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This entry is part 59 of 59 in the series Complete Guide to HIPAA Security Final Rule

(ii) Implementation specifications:

(C) Emergency mode operation plan (Required). Establish (and implement as needed) procedures to enable continuation of critical business processes for protection of the security of electronic protected health information while operating in emergency mode.

Tell Me More:

The Emergency Mode Operation Plan implementation specification is an interesting one!  The name suggests a full continuity of operation plan (COOP) or business continuity plan (BCP) while the language actually calls for the entity to ensure “… continuation of critical business processes for PROTECTION OF THE SECURITY of electronic protected health information while operating in emergency mode.”  That is, an entity cannot let it’s guard down when operating in emergency mode.  That said, a COOP and BCP are equally important.

An emergency mode operation plan contains a process that enables an enterprise to continue to operate in the event of fire, vandalism, natural disaster, or system failure. In a manner similar to disaster recovery planning, budget for and schedule required resources for effective emergency mode operation plan testing.

Questions to consider:

  • Does the organization have policies and procedures in place to ensure administrative, physical and technical safeguards remain operational in the event of a need to operate in an emergency?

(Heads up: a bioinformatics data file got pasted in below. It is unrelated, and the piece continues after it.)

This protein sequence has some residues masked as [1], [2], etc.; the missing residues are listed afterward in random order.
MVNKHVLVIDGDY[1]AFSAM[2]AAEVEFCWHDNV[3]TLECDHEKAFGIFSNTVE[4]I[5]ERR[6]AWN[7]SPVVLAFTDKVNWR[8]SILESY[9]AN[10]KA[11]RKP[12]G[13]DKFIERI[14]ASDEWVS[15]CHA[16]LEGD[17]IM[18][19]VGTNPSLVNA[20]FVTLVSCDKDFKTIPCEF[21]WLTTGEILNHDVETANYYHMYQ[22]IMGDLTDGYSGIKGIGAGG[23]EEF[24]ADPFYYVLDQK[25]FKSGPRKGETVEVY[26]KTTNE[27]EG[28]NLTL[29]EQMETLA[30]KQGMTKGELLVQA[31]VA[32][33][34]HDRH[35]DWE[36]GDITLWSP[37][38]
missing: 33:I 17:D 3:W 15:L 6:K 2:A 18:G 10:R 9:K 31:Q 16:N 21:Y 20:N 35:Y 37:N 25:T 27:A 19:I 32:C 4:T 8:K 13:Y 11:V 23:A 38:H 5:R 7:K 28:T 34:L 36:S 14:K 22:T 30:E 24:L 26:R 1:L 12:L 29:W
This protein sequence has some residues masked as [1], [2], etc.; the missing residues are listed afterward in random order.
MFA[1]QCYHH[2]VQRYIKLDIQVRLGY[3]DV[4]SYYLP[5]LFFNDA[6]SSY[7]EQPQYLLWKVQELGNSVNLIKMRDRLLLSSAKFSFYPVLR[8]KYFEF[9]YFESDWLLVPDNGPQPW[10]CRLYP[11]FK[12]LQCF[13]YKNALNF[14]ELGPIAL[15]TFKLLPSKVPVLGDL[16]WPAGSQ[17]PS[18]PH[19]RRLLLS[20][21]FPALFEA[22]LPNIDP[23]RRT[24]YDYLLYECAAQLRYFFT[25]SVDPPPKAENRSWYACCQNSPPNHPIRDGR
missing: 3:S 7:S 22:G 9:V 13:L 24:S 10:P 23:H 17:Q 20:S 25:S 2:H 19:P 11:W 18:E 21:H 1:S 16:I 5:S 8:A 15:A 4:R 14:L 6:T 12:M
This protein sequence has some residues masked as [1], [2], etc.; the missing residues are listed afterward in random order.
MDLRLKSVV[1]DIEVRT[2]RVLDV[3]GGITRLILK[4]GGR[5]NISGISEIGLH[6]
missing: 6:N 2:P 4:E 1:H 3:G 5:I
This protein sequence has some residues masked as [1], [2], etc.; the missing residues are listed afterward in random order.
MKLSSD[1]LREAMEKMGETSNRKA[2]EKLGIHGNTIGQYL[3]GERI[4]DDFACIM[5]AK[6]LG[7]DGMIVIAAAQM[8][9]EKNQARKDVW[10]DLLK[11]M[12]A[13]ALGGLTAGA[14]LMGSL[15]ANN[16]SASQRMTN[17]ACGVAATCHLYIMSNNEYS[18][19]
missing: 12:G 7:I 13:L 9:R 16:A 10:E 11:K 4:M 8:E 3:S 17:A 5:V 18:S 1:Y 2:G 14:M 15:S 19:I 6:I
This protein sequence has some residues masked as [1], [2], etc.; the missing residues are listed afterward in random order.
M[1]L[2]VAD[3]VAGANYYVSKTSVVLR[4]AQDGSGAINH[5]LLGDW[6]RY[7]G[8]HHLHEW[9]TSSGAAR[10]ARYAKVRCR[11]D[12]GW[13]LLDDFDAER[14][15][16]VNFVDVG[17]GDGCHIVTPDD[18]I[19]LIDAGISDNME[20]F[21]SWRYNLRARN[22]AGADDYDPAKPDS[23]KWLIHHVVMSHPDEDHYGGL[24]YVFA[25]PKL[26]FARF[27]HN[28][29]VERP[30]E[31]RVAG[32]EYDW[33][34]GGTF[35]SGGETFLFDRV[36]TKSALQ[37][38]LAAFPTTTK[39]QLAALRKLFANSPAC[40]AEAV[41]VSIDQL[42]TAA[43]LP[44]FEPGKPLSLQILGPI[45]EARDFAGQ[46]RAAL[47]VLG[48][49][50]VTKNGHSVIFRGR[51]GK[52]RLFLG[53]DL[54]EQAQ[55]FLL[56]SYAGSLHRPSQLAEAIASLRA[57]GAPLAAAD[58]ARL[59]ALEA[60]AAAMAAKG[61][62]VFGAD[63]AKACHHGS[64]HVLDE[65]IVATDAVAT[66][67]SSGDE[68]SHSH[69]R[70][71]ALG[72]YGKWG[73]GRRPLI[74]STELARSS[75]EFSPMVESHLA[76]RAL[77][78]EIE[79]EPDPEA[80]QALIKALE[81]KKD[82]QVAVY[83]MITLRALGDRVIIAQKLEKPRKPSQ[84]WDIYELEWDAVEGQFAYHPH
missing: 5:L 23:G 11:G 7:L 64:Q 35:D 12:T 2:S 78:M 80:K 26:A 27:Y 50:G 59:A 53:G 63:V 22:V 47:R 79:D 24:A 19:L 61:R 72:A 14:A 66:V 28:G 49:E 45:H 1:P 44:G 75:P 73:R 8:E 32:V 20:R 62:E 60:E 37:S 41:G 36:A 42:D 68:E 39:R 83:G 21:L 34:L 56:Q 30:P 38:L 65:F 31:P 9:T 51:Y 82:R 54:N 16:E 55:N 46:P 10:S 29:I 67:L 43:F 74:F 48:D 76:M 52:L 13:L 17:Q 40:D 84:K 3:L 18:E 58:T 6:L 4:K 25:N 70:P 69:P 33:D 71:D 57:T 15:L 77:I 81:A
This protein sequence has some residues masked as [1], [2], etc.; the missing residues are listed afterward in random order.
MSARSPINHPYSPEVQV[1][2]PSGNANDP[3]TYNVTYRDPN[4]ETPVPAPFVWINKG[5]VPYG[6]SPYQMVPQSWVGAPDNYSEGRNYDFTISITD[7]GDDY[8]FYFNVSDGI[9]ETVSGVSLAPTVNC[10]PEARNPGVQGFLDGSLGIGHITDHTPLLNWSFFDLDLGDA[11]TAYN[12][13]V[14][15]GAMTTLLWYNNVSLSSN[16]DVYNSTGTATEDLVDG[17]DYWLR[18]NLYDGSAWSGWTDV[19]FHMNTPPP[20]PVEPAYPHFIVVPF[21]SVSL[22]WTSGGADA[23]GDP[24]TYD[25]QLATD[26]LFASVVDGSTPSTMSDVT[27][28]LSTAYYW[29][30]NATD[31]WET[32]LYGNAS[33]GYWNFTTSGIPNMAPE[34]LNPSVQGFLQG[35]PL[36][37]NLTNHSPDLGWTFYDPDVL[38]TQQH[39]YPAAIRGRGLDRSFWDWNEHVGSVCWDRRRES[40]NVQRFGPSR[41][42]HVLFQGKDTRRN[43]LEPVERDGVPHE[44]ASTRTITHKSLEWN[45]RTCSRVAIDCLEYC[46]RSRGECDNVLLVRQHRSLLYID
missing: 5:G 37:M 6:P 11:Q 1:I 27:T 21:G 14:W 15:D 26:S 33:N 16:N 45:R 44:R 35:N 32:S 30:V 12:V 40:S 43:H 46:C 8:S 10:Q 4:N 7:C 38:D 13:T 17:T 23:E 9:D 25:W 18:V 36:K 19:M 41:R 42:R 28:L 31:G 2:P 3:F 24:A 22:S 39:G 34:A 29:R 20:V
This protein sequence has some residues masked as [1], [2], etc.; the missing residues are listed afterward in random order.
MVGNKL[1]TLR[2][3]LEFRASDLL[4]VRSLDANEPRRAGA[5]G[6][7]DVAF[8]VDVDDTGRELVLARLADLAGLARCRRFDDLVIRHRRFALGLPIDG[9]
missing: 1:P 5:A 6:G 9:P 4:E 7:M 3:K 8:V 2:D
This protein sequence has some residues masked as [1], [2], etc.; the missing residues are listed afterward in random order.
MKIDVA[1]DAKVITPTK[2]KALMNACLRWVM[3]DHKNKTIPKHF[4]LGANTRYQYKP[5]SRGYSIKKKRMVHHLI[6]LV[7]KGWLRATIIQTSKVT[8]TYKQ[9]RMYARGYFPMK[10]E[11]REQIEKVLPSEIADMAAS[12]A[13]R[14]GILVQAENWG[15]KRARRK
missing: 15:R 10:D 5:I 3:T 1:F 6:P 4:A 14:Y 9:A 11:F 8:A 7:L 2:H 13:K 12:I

• Does the organization have policies and procedures for maintaining access to data and maintain data security when in disaster recovery mode?
  • Has the organization identified those critical business processes that must occur in order for the organization to continue operations during and immediately after a crisis situation? This will help to focus resources on the most important systems first.
  • Has the organizations made reasonable and appropriate arrangements to ensure that its critical business processes can be up and running in an appropriate time frame? This may include having an offsite location ready for operation, mirroring data at a remote site, having agreements with suppliers to rapidly provide equipment, and having an uninterruptible power supply.

References:

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Michelle Caswell

Senior Director, Legal & Compliance at Clearwater Compliance
Michelle Caswell has over 14 years legal and healthcare experience and worked as a HIPAA Investigator for the U.S. Department of Health and Human Services, Office for Civil Rights where she ensured covered entities were in compliance with HIPAA, conducted complaint investigations and educated entities on HIPAA compliance. Michelle brings that experience to Clearwater Compliance as Senior Director, Legal and Compliance.
 
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